Are your expectations of leadership in this country realistic?

pleading-government

It seems like people who place government officials on a pedestal are much more likely to call on them to do the impossible. In the face of tragedy, for example, they might plead with government officials to do more to protect them from other people who might do bad things.

Of course every individual has a circle of trusted companions they believe would never do them harm. The request for government to intervene to keep them safe would be offered up with the expectation that any resulting action would be taken only against strangers. The problem is there are endless circles of trust who’s members view you with the same uncertainty with which you view them. So government has no option but to crack down equally on everyone in order to have any shot at all of addressing your concerns of safety.

Think about the outrageous burden we put on our elected officials by asking them to protect us from every uncertainty. If they took the request seriously, to even begin to be able to acquiesce, they would have to assume complete and total control of every living individual under their watch. Perhaps they could put everyone into personal cages. That would certainly provide a high level of protection but we’d all live as slaves. Maybe they could put an armed guard at every corner or in every home keep us safe from any and all lurking danger. But who would be trusted to perform guard duties? The armed guards, after all, are fallible human beings. Why should they be considered less of a threat than the next guy? It certainly wouldn’t be rational to assume you could trust them if you approach every other stranger with caution.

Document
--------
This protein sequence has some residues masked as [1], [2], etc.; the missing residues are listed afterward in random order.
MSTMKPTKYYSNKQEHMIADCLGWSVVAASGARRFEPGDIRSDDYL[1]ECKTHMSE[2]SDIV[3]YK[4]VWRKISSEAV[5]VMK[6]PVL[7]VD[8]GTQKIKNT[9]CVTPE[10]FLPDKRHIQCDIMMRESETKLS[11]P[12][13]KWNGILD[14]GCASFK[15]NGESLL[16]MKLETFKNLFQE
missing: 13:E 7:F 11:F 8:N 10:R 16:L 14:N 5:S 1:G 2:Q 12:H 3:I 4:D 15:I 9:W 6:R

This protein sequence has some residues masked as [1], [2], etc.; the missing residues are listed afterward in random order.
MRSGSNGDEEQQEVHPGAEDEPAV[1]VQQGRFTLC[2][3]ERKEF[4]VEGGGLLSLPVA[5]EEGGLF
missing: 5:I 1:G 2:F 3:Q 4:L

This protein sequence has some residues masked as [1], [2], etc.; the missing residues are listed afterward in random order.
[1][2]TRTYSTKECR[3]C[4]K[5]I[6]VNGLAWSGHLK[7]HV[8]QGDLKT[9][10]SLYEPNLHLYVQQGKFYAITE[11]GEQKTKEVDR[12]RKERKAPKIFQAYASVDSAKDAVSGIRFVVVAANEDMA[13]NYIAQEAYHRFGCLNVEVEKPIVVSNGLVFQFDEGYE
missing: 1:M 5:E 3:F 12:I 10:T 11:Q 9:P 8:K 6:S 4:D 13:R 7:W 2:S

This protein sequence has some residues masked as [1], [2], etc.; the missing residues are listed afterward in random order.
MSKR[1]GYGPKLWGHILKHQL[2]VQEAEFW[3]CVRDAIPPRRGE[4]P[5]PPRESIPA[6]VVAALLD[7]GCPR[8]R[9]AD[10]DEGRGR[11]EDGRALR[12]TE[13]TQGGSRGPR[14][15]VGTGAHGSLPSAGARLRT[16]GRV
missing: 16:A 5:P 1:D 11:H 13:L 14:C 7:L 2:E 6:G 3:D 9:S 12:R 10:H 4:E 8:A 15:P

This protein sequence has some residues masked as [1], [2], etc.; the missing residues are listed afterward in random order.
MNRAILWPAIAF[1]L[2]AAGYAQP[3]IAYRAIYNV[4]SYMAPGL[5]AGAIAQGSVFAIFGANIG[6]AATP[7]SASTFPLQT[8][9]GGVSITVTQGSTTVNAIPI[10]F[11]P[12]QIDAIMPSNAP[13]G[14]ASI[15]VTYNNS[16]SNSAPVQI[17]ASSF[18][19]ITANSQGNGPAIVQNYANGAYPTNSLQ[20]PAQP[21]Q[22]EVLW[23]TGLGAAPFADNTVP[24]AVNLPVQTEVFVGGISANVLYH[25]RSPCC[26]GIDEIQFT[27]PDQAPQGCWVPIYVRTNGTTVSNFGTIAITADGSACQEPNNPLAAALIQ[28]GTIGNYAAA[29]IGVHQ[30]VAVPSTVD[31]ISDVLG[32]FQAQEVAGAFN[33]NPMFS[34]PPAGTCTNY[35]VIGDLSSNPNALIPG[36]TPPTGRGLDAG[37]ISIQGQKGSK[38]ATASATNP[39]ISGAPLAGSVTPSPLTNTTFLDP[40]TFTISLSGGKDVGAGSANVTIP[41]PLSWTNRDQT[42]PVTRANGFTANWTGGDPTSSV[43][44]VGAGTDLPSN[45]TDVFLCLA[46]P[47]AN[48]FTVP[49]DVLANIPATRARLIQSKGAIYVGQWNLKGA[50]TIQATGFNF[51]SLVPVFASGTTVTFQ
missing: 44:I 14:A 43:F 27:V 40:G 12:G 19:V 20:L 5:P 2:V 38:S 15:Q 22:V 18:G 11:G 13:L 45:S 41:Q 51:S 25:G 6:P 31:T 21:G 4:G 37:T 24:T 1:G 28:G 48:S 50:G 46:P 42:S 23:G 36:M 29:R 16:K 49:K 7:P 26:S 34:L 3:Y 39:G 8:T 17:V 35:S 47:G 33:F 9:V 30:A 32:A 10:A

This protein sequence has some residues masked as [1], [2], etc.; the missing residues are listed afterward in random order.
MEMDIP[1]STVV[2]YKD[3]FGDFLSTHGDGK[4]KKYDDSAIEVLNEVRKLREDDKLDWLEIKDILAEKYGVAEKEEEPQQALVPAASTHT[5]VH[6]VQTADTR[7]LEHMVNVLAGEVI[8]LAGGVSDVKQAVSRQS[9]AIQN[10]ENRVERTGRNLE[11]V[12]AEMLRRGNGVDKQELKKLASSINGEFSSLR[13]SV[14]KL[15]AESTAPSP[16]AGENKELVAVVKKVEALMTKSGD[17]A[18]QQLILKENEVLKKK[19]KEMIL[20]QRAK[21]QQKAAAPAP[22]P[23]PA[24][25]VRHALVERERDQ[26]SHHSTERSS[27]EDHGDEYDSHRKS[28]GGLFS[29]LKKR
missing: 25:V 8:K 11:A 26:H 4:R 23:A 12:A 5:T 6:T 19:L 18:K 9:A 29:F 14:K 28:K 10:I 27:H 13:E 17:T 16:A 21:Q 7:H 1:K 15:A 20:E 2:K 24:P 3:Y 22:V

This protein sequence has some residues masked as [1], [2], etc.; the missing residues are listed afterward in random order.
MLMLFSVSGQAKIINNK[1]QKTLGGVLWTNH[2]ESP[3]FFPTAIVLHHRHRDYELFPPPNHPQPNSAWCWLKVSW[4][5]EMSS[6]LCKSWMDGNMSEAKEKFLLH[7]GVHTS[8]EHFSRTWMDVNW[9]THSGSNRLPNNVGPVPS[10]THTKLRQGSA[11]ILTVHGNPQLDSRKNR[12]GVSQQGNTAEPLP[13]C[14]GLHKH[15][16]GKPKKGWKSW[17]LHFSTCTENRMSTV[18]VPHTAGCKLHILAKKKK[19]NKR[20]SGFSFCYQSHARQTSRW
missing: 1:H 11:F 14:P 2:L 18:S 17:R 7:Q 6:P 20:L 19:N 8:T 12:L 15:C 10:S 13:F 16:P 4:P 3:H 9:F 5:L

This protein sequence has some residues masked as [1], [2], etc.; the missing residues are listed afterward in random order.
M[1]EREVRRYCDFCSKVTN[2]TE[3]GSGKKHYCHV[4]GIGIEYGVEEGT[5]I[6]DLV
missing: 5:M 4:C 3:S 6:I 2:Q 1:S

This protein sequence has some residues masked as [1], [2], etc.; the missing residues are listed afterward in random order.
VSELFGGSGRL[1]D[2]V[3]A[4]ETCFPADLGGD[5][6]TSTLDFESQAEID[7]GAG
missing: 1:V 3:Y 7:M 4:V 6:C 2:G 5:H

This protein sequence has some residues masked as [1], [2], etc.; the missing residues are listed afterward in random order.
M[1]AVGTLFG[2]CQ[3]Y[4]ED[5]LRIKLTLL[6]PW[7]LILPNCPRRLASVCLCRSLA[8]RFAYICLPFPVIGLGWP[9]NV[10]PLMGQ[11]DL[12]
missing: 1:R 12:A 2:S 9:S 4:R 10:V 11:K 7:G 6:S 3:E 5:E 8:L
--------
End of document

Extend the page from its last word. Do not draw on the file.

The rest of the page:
Let’s be honest. Even the most drastic measures can not guarantee safety. Why then should we consider sacrificing our freedom to gain what amounts to a false sense of security? The individual has nothing to gain from this compromise. At some point, implementing any real plan to protect the individual from the masses, or the masses from the individual, becomes a great source of aggression itself.

One who views government in a more realistic light, as human beings just like everyone else, will be more likely to acknowledge that they cannot protect you from calamity. If you think about it even more, I believe you’d come to the conclusion, as I have, that top-down planning of society always comes with unintended consequences.

The best policy is freedom and individual liberty. Freedom implies that safety is primarily the responsibility of the individual. Any laws that limit the ability of a law abiding individual to protect his own life or the lives of others are unquestionably unjust. Not a single government official was at Sandy Hook Elementary School to protect those children despite past requests from the masses to protect us after the prior tragedies. On the contrary, the legislation they passed such as gun free zone laws and gun restriction laws, although intended to protect society, conceivably made it easier for another tragic event to take place.

I think it’s time we stop asking government to do the impossible. We always lose when they try.

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One thought on “Are your expectations of leadership in this country realistic?

  1. I want to share an amazing short film called “A Perfect Day” about a potential mass shooter on the morning of, and an unsuspecting stranger who opens the shooter’s eyes to the implications of what he’s about to do. Powerful stuff!

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